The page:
GREENVILLE – Last year’s yearbooks just arrived at Greenville Senior High School (GHS).
Students in the GHS Yearbook Class and Yearbook Adviser and 9th/10th – grade English Teacher Kathleen Kuhbander began the process of distribution. That is just one of the many skills the 17 students learn in the class. Senior student Ashley Marker is in charge of the clerical duties.
“I like being organized,” she said “I’m not one to throw stuff together.”
Junior student Hannah Knight volunteers for about everything, but she mainly focuses on photography and computers. In addition, she is working on a yearbook commercial in the Interactive Media (IMTV) Class.
“Yearbook is one of my favorite classes,” she said.
Freshman student Chloe Sowry tracks advertising and Facebook sales. She appeals to the student body.
“A lot of people think yearbook is just for seniors,” she said. “We have to help them understand it is for all of the students.”
Senior student Lindsi Lee-Sams is involved with the creative aspect of the book. One tool she uses is gathering ideas from past yearbooks. Another, is interviewing GHS students for input. She is also very instrumental in the cover design.
“We are getting students more involved with the process, not just those of us in the Yearbook Class,” she said.
Dick Brown, president of the Greenville High School Alumni Association, is also a valuable presence in the yearbook process.
“He helps us out a lot,” Kuhbander said. “He takes photos of sports events and many other events and shares them with us.”
Kuhbander is almost half-way through her first year at GSHS, but it is her seventh year working as a yearbook adviser. The process has changed over the years, she said. The 1994/95 year was Kuhbander’s first. At that time, everything was processed by hand.
“It was learning a whole new skill for me,” she said.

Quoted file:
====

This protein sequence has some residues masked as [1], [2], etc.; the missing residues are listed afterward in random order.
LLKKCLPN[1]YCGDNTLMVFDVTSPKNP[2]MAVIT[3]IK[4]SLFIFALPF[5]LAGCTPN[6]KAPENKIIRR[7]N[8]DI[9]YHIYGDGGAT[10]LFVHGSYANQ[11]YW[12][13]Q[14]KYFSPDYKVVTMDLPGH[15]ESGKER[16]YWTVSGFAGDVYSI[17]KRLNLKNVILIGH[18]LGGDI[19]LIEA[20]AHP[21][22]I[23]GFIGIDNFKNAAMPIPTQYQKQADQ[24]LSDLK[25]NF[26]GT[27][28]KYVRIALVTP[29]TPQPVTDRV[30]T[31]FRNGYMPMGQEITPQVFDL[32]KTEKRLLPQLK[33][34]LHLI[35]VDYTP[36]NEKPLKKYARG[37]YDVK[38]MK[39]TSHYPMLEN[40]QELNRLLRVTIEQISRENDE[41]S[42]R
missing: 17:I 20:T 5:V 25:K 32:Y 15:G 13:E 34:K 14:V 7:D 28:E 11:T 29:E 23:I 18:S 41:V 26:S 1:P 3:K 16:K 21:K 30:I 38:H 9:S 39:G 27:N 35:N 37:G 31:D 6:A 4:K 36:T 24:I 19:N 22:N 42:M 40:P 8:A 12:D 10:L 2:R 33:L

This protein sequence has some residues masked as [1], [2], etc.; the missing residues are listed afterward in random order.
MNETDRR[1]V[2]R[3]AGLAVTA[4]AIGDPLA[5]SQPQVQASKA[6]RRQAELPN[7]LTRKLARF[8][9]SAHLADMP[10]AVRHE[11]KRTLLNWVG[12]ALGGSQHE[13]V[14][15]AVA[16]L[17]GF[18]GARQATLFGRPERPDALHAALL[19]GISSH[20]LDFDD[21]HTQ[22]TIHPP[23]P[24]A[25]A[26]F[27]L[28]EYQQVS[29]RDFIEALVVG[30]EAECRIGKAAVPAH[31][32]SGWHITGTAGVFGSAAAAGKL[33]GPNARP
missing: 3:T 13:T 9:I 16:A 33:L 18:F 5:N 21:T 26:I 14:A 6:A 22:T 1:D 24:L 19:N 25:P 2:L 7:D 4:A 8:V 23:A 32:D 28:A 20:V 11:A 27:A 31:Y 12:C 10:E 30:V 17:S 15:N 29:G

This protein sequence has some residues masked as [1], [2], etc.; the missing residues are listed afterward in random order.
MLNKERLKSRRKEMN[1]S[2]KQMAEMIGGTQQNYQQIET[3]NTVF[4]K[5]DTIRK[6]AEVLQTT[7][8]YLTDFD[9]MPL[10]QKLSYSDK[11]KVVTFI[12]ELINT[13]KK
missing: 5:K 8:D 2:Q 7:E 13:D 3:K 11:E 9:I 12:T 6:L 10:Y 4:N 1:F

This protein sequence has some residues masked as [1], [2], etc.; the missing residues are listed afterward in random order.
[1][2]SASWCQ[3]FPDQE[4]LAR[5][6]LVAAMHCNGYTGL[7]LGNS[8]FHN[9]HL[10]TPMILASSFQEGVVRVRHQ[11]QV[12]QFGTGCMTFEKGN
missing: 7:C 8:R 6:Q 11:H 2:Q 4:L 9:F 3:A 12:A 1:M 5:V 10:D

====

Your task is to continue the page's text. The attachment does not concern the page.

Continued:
Huge sheets of graph paper were used for the layouts that required good math skills. Photos were developed at K-Mart, cropped by hand, and placed, in proportion, on the page. She had to type all of the texts, print it all and mail the pages, in huge envelopes, to the printer.
“The Jostens Yearbook Avenue is how we build the yearbook now,” Kuhbander said. “It is full of creative templates we can use.”
The new book is almost ready, but the class is waiting on the Lifetouch Company. Lifetouch tags each picture with the person’s name, which enables the creation of reports that count the number of times each person is in the yearbook.
“The goal is to have everyone in the yearbook at least three times,” Sowry said.
This year’s theme is vintage, which won by a popular vote. While it is not the book’s primary focus, it gives a nod to the schools that are coming down, as many of the students have attended them.
“I enjoy producing a yearbook,” Kuhbander said. “I enjoy working with the community. It is fun to see the finished product.”
The 2015-2016 yearbooks just arrived at GHS. Graduates who ordered them may pick them up in the office.
Anyone wanting to advertise in the yearbook can contact Kathy Kuhbander at [email protected]
Yearbooks are on sale for the 2016-2017 school year for $65, until Christmas break, December 16. After January 1, the price increases.